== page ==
Mint is an herb familiar to all of us. Despite its wide culinary use, it remains first and foremost an herb with tremendous health benefits, often used in folk and traditional medicine. And with good reason.
Mint leaves are most often used to make tea, which can successfully replace a morning coffee and activate brain functions. During the summer season, they are a wonderful addition to any refreshing drink.
It is often found as a spice in foods with a clearly distinct taste, such as lamb, seafood, chocolate desserts, fruits. No matter how we choose to take it though - it only brings us benefits.
Actually, the benefits of mint were known to the ancient Greeks and Romans and even to the peoples before them. They used it as a tool for strengthening the mind, as well as for scenting their feast and celebration halls.
Throughout the years, it began to be massively used in numerous everyday recipes due to the amazing flavor and taste that it granted dishes. Once its benefits were proven around 250 years ago, it began to be massively cultivated.
The levels of beneficial essential oils in mint leaves depend on the variety and climatic conditions, but they are always present. The most high-quality mint oils contain up to 50-60% menthol. It causes a reflexive expansion of the coronary blood vessels in angina.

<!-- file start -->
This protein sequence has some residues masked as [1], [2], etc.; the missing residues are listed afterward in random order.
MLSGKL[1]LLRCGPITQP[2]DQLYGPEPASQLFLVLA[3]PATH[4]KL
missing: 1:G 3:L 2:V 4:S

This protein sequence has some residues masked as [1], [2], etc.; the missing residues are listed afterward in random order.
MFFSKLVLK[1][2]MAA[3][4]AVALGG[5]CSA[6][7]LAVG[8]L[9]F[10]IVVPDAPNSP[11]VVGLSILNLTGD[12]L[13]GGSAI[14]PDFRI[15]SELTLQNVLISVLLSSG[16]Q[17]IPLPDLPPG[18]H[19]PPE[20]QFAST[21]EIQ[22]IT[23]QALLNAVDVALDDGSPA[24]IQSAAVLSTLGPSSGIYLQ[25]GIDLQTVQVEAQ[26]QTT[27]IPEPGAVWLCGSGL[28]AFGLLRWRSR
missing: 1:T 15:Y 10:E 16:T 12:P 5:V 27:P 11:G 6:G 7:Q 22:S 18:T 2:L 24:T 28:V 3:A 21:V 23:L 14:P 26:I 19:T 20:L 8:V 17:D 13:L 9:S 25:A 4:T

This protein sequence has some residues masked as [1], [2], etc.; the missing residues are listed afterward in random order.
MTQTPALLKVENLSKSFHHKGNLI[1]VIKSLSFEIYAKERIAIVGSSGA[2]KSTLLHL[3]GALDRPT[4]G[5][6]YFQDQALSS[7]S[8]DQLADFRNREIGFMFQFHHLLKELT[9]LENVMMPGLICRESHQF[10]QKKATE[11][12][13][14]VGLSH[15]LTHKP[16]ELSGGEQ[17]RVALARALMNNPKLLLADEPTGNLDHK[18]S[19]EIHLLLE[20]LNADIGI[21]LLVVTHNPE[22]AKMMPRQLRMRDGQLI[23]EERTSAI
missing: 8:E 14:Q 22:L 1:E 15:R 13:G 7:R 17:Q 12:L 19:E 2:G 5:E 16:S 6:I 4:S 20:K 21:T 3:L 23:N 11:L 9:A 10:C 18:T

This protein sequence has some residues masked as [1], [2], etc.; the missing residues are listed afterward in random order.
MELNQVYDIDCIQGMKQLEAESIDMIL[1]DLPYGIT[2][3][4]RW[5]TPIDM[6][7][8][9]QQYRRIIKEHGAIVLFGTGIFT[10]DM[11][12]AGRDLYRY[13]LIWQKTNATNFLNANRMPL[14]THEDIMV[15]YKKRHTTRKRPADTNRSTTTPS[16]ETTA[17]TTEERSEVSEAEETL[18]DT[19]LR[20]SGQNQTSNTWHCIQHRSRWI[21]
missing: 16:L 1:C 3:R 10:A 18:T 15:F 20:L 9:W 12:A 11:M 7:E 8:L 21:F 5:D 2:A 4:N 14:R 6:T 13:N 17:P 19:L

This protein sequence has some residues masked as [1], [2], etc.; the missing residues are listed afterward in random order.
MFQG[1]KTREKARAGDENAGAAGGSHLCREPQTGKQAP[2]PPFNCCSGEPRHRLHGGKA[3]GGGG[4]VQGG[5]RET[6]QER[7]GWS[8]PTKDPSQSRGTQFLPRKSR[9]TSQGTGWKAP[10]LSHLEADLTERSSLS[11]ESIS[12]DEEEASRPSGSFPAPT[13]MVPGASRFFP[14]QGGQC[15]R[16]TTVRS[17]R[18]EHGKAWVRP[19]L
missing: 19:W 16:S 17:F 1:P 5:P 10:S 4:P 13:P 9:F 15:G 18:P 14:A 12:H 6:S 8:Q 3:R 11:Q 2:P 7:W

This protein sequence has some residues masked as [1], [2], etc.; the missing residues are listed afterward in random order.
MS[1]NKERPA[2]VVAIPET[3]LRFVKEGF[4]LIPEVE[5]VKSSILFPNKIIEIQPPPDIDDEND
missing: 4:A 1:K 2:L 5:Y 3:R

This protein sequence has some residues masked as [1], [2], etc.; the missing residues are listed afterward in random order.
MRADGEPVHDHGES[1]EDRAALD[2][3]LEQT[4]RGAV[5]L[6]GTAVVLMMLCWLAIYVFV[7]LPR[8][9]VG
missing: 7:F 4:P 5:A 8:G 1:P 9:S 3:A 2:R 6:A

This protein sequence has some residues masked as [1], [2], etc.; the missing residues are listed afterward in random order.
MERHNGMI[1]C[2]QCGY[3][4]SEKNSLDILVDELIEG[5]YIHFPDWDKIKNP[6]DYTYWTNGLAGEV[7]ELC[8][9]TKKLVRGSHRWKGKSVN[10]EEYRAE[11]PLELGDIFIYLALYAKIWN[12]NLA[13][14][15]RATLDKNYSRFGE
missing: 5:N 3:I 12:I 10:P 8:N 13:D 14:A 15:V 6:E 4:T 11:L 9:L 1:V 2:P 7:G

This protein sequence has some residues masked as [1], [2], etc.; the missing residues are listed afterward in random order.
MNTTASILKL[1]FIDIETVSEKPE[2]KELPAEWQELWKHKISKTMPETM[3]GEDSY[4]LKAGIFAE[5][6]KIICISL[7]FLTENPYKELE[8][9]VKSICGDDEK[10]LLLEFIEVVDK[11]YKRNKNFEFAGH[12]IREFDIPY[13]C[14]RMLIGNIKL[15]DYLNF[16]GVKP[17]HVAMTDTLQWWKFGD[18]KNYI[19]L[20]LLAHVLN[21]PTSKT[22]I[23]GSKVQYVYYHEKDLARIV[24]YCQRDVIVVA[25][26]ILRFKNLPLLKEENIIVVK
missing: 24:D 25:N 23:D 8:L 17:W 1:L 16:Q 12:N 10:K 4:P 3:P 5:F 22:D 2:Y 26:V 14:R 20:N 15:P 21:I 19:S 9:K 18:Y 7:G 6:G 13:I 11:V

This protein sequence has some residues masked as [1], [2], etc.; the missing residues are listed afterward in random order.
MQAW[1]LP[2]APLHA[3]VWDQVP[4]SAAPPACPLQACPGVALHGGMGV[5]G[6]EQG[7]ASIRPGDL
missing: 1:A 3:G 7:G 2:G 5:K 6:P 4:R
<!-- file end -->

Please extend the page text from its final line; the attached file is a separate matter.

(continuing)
It has an anodyne and antiseptic effect for all types of inflammatory processes in the upper airways. Because of these properties, mint is used in different medications for cardiovascular diseases and pain gels.
There are other components found in essential oils as well, such as the ketone jasmone, menthofuran, isomenthol, neomenthol, pulegone, piperiton, pinene, limonene, cineol, tannins, bitter substances, flavonoids, nicotinic acid and its amide, carotenoids and others.
All of these provide the essential oils of mint potent energizing properties. It is used against fatigue and muscle pains. Essential oils from mint are also used against spasms of the digestive tract, pains and nausea.
Mint is used for colitis, constipation and gastrointestinal disorders. Tea made from the leaves is good for flu, stuffy nose and sore throat. It soothes headaches and insomnia. Fresh mint leaves, when added to summer cocktails, tone and refresh.